Can Chili's Outsmart Ruby Tuesday & Red Lobster?

Brinker International reports tomorrow with plenty to prove.

Jan 21, 2014 at 11:45AM

It's been a bad run for casual-dining chains. 

Ruby Tuesday (NYSE:RT) took a hit earlier this month after posting a 7.8% plunge in comps for its latest quarter. The restaurant operator is posting widening deficits, and it now expects to close 30 of its restaurants in the next few months.

Darden Restaurants (NYSE:DRI) is holding up considerably better, but the parent company of Olive Garden, Red Lobster, and LongHorn Steakhouse is still seeing weakness at its two flagship concepts. It plans to either sell or spin off its Red Lobster seafood chain later this year.

It's against this unsavory backdrop that Brinker International (NYSE:EAT) steps up to report quarterly results tomorrow morning. Unlike with Ruby Tuesday and Darden, the market's holding out for improvement in the Chili's Grill & Bar parent. Analysts see Brinker earning $0.58 a share, well above the $0.50 a share it posted a year earlier. They see modest top-line gains.

The results would be refreshing if they come in as Wall Street is expecting. It doesn't mean that Brinker is perfect. Its smaller Maggiano's concept has rattled off 15 consecutive quarters of positive comps, but there are just 44 locations of the family-style Italian eateries. Chili's remains the lone needle-mover here with 1,552 restaurants, and, unfortunately, it posted negative comps in its prior quarter.

Then again, the 1.9% systemwide dip in comps that Chili's posted in its previous quarter is a relative victory when pitted against the larger number of patrons who are staying away from Ruby Tuesday and Red Lobster. 

Chili's has been successful with its shared meal deals and somewhat steady menu. It hasn't had to revamp its offerings the way that Red Lobster and Ruby Tuesday have to woo new diners. However, given the negative reactions to what Darden and Ruby Tuesday had to say, it will be a lot more comforting after Brinker proves that it can meet, if not exceed, Wall Street's optimism tomorrow morning. 

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Longtime Fool contributor Rick Munarriz has no position in any stocks mentioned. The Motley Fool owns shares of Darden Restaurants. Try any of our Foolish newsletter services free for 30 days. We Fools may not all hold the same opinions, but we all believe that considering a diverse range of insights makes us better investors. The Motley Fool has a disclosure policy.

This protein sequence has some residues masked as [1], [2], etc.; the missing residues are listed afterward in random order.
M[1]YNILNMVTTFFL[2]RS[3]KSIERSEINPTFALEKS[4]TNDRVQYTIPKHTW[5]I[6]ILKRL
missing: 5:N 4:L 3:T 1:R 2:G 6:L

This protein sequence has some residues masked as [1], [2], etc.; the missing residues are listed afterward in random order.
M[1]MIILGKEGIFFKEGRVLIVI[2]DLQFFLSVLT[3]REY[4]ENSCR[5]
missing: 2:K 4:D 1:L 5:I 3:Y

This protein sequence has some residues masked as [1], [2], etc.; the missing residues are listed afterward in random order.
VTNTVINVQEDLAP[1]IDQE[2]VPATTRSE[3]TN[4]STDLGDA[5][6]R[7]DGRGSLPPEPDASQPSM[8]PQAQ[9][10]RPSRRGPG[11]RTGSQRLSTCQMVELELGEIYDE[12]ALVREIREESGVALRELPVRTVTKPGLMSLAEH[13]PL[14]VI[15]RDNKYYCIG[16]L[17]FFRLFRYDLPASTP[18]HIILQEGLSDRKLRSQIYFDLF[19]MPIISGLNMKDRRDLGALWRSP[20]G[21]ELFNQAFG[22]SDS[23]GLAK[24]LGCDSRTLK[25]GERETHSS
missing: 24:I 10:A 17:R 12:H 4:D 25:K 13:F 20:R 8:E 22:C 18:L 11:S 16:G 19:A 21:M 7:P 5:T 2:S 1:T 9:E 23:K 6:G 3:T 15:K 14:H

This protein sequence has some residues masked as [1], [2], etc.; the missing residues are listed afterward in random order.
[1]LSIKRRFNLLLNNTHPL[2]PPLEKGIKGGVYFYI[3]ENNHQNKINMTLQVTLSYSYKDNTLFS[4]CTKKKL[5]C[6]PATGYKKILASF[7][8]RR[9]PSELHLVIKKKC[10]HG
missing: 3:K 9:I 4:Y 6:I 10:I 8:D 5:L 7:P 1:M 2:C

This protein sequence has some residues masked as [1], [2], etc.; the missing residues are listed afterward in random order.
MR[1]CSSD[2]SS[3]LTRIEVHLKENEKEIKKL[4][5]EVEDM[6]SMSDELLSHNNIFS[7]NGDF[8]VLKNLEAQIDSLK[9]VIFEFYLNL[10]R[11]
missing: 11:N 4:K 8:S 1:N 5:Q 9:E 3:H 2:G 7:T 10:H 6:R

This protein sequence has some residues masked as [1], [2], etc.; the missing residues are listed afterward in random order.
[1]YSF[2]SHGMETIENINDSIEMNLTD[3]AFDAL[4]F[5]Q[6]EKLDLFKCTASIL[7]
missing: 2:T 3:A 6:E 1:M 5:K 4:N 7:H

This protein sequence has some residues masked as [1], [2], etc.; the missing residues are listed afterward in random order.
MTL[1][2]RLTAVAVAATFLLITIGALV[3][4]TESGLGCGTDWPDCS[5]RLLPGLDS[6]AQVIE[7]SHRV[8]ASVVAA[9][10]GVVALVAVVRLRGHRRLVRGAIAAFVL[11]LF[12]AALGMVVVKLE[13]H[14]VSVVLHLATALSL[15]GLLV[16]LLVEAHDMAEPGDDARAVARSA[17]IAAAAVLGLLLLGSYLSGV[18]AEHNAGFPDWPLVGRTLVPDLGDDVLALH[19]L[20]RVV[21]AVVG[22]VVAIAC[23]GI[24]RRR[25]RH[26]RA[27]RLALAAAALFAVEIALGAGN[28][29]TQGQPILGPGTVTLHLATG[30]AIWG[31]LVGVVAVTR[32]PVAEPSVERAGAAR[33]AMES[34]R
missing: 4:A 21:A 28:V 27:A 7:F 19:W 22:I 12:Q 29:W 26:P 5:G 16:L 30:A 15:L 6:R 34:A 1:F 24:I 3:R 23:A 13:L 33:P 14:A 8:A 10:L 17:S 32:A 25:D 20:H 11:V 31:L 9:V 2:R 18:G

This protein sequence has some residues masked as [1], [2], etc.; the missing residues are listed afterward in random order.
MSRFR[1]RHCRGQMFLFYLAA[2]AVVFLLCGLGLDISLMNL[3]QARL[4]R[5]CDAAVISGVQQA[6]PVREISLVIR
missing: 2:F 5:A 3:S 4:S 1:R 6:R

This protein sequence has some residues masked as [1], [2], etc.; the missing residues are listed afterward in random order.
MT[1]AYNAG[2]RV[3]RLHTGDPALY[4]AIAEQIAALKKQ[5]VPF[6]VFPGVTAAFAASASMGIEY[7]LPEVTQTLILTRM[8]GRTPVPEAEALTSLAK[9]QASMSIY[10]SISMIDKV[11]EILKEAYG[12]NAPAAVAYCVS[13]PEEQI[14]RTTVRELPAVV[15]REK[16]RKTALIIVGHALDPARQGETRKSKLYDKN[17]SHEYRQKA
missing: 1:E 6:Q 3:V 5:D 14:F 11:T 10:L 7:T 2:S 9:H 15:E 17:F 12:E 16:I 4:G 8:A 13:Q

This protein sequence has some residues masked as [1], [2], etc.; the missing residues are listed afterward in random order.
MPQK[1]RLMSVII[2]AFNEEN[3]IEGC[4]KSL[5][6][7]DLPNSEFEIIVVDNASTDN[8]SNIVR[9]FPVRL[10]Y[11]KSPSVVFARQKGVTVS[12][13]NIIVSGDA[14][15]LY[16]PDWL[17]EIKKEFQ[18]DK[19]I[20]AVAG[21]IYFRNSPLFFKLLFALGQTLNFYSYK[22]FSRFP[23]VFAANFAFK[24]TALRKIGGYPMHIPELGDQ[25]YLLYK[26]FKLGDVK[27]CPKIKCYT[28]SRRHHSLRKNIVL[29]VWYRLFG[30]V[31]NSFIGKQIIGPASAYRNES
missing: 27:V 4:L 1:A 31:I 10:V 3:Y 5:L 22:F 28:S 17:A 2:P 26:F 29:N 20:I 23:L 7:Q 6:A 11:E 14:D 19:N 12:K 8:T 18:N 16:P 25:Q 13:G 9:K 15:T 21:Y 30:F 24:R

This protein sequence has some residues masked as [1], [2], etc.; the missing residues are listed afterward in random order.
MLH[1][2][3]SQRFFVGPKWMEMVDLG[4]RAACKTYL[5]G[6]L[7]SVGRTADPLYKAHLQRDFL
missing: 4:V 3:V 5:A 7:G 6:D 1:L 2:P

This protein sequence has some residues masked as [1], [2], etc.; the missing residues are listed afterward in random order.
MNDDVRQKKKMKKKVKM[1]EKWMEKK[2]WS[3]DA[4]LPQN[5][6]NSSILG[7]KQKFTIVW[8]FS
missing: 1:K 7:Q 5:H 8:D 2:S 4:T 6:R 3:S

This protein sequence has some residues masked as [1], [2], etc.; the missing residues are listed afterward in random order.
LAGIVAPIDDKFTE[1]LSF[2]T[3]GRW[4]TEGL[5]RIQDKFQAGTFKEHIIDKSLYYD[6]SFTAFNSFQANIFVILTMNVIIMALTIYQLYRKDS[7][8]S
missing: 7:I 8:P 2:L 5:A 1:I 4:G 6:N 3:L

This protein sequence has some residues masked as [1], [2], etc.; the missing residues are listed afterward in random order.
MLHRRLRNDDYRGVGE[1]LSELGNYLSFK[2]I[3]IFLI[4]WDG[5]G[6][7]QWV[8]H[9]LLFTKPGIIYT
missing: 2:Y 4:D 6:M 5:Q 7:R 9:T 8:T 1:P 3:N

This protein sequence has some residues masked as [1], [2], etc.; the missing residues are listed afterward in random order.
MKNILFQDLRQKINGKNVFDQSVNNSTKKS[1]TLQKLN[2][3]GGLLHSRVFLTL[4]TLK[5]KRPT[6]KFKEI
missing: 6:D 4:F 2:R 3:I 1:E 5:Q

A Financial Plan on an Index Card

Keeping it simple.

Aug 7, 2015 at 11:26AM

Two years ago, University of Chicago professor Harold Pollack wrote his entire financial plan on an index card.

It blew up. People loved the idea. Financial advice is often intentionally complicated. Obscurity lets advisors charge higher fees. But the most important parts are painfully simple. Here's how Pollack put it:

The card came out of chat I had regarding what I view as the financial industry's basic dilemma: The best investment advice fits on an index card. A commenter asked for the actual index card. Although I was originally speaking in metaphor, I grabbed a pen and one of my daughter's note cards, scribbled this out in maybe three minutes, snapped a picture with my iPhone, and the rest was history.

More advisors and investors caught onto the idea and started writing their own financial plans on a single index card.

I love the exercise, because it makes you think about what's important and forces you to be succinct.

So, here's my index-card financial plan:


Everything else is details. 

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